JUSTICE FOR LAI DAI HAN
(The Rape and Torture of Vietnamese Women and Children by South Korean Soldiers)
Below are some important information that the Asian-American National Committee, Inc. wanted to highlight regarding the intentional, egregious, and horrific atrocities were committed by the South Korean soldiers against numerous innocent Vietnamese women, children, and others during the Vietnam War. To this day, 44 years after the end of the Vietnam War, the South Korean government has yet to acknowledge, recognize, nor apologize for these horrific war crimes. The South Korean government should immediately take those much-needed action now to promptly address those war crimes, and to ensure that it will never happen again.
"JUSTICE FOR LAI DAI HAN TO HOST UK PARLIAMENTARY EVENT ON ENDING SEXUAL VIOLENCE IN CONFLICT-Former UK foreign secretaries Jack Straw and Lord William Hague, 2018 Nobel Peace Prize winner Nadia Murad, and members of the Lai Dai Han community to address an event in the British Houses of Parliament-
London, United Kingdom, January 11, 2019 – Jack Straw, former UK foreign secretary and international ambassador for Justice for Lai Dai Han (JLDH), will chair an event on ending sexual violence in conflict in the British Houses of Parliament on 16th January.
The ‘Lai Dai Han’ are the thousands of dual heritage Korean-Vietnamese children born during the Vietnam War. JLDH represents them and their mothers, of which 800 are still alive today, who allege that they were sexually assaulted or raped by South Korean soldiers serving with US forces in this war. The event will bring together campaigners for the prevention of sexual violence and parliamentarians into a discussion on what steps need to be taken to end it for good. Members of the Lai Dai Han community will address parliamentarians on the social stigma faced by survivors of sexual violence and how to provide justice for victims.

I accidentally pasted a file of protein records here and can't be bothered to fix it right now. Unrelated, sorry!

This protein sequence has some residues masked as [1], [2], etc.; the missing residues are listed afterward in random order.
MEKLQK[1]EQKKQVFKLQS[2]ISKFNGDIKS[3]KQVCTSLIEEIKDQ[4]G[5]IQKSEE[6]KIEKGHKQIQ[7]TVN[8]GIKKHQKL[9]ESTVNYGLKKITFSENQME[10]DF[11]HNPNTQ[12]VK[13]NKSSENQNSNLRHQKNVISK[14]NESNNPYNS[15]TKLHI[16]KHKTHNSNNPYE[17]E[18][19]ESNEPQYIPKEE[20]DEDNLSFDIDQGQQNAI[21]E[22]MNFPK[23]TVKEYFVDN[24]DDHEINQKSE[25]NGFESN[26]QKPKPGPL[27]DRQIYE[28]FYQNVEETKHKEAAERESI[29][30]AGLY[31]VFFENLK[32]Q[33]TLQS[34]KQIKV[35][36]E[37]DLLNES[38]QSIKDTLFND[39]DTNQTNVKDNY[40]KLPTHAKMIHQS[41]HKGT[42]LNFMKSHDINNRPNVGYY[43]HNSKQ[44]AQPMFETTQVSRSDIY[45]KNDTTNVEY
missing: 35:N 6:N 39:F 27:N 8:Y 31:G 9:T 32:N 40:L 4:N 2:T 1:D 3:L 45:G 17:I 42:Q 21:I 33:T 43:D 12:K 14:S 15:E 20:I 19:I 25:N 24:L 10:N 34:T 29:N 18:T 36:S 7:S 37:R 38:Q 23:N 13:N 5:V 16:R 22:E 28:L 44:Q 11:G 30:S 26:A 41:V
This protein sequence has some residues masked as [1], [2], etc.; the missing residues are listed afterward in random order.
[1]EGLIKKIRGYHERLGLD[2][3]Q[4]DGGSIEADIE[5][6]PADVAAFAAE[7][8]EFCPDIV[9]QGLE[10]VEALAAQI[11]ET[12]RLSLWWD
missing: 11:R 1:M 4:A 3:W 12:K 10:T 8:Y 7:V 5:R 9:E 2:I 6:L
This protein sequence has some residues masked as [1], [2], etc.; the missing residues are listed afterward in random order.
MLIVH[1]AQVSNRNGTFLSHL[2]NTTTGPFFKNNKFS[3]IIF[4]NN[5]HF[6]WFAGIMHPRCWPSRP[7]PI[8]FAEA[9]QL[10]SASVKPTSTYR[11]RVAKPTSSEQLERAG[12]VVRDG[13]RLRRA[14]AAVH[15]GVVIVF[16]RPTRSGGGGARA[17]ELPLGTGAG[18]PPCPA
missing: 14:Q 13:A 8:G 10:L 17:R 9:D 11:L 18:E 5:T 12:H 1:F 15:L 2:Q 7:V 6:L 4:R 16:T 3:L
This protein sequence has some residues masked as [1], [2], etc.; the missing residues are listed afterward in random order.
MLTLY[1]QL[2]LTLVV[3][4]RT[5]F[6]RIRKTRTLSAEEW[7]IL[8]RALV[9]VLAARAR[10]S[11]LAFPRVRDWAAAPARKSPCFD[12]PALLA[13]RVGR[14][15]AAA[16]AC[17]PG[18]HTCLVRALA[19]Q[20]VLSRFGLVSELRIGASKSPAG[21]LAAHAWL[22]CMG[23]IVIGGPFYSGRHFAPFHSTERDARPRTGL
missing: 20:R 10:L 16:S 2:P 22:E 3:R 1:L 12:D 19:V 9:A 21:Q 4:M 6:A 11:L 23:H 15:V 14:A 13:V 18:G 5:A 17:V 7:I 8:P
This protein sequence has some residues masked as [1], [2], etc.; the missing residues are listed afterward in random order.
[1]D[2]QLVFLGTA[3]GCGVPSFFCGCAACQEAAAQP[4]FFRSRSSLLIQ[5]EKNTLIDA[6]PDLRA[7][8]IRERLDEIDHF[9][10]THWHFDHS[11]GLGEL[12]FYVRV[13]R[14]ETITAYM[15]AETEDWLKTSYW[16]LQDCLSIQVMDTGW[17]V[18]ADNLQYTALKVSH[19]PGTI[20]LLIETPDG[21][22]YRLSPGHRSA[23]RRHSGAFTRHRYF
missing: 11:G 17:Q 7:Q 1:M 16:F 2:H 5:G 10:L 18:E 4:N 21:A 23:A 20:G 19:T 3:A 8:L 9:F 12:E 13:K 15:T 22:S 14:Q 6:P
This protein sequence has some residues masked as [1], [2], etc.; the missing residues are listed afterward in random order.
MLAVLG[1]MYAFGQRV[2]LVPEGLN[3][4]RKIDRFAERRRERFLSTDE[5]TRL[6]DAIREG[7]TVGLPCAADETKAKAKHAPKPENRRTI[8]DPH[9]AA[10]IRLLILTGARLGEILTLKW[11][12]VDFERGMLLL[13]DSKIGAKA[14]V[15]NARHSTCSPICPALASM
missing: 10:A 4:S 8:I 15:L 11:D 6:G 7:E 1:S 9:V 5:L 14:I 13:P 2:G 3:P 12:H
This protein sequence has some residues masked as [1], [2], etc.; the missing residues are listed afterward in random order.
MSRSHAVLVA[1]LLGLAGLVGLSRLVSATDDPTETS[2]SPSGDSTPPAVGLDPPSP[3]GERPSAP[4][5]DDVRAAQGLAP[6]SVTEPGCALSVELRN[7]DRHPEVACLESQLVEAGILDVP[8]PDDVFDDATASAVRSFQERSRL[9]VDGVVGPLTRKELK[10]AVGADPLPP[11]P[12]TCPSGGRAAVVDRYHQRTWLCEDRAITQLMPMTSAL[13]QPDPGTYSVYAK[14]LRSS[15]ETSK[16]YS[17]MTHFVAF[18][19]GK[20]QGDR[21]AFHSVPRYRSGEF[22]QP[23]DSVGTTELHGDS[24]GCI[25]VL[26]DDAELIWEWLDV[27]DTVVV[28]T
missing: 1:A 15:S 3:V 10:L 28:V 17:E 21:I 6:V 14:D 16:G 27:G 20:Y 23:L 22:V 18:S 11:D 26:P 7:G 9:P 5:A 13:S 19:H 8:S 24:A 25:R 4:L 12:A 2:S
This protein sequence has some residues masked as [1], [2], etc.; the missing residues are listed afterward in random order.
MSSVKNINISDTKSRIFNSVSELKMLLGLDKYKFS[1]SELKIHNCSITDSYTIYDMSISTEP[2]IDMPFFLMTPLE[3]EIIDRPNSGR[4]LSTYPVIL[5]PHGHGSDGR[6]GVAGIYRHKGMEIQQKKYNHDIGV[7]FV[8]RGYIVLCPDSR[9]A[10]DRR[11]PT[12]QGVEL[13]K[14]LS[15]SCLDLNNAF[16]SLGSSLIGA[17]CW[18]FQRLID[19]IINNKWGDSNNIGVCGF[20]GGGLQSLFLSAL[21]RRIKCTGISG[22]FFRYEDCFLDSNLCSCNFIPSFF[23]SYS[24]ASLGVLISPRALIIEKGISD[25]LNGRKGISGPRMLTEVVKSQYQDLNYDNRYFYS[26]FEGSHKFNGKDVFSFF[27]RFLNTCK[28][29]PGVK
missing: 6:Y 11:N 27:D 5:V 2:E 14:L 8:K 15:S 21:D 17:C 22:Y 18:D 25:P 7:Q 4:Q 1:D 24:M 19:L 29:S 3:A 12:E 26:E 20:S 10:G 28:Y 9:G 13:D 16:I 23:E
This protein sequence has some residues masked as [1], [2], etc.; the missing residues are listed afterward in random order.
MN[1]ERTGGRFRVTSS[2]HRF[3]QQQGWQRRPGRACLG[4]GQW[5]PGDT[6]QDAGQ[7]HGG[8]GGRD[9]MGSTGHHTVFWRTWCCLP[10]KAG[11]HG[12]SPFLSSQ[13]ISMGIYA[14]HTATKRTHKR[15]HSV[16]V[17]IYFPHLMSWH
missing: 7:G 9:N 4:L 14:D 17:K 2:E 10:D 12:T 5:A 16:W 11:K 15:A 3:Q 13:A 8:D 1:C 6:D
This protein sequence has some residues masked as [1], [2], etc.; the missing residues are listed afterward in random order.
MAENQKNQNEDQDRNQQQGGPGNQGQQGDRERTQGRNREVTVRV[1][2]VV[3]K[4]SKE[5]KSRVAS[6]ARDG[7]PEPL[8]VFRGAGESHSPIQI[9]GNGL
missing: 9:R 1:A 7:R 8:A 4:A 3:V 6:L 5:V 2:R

Other speakers include: Rt Hon Penny Mordaunt MP, UK Secretary of State for International Development and Minister for Women and Equalities; Lord Ahmad of Wimbledon, the UK Prime Minister’s Special Representative on Preventing Sexual Violence in Conflict and Minister of State for the Commonwealth and the United Nations; Lord William Hague, former UK foreign secretary and co-founder of the Preventing Sexual Violence Initiative; and Nadia Murad, Nobel Peace Prize Winner 2018. The event is sponsored by Wayne David MP, the Chair of the UK All-Party Parliamentary Group (APPG) for Vietnam.
Jack Straw said: “The Vietnamese victims of sexual violence and their children, the Lai Dai Han deserve recognition and an opportunity for closure. The only way that this can be achieved is if our friends in the Republic of Korea acknowledge and investigate allegations of widespread rape and abuse by their soldiers during the Vietnam War. “We must demonstrate to the world the importance of following through on commitments to end sexual violence in conflict for good.” Between 1964 and 1973, some 320,000 South Korean soldiers were deployed to Vietnam to fight alongside the United States. South Korea has never recognized the allegations made against its troops and never investigated. Some of the women that allege they were raped were as young as 12 or 13 at the time.
ABOUT THE LAI DAI HAN. The “Lai Dai Han” are the tens of thousands of children of Vietnamese women that allege they were raped by South Korean soldiers during the Vietnam War. Between 1964 and 1973, some 320,000 South Korean soldiers were deployed to Vietnam to fight alongside the United States.
Justice for Lai Dai Han gives a voice to the victims and their children and campaigns for South Korea to recognize and investigate the allegations of widespread rape and sexual violence.
Justice for Lai Dai Han works with policy makers, writers and artists to ensure this injustice is finally recognized, alongside fundraising efforts on behalf of the Lai Dai Han and their families. Our work seeks to raise public awareness, to allow political and community leaders to connect with the victims of sexual violence to understand their suffering first hand, and to create public art as a permanent reminder of the plight of the Lai Dai Han."